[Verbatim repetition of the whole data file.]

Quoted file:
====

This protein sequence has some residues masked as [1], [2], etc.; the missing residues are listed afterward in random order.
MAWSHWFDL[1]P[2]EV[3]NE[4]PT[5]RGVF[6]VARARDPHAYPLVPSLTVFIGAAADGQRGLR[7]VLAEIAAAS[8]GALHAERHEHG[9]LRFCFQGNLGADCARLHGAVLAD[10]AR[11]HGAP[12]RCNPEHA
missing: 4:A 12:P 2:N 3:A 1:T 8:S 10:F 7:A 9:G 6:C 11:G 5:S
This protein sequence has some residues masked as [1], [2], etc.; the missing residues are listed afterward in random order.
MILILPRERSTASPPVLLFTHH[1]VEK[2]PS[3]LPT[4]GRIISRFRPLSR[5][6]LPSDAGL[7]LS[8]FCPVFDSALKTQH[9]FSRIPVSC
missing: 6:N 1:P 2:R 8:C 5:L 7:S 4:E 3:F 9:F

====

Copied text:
This protein sequence has some residues masked as [1], [2], etc.; the missing residues are listed afterward in random order.
MAWSHWFDL[1]P[2]EV[3]NE[4]PT[5]RGVF[6]VARARDPHAYPLVPSLTVFIGAAADGQRGLR[7]VLAEIAAAS[8]GALHAERHEHG[9]LRFCFQGNLGADCARLHGAVLAD[10]AR[11]HGAP[12]RCNPEHA
missing: 4:A 12:P 2:N 3:A 1:T 8:S 10:F 7:A 9:G 6:C 11:G 5:S
This protein sequence has some residues masked as [1], [2], etc.; the missing residues are listed afterward in random order.
MILILPRERSTASPPVLLFTHH[1]VEK[2]PS[3]LPT[4]GRIISRFRPLSR[5][6]LPSDAGL[7]LS[8]FCPVFDSALKTQH[9]FSRIPVSC
missing: 6:N 1:P 2:R 8:C 5:L 7:S 4:E 3:F 9:F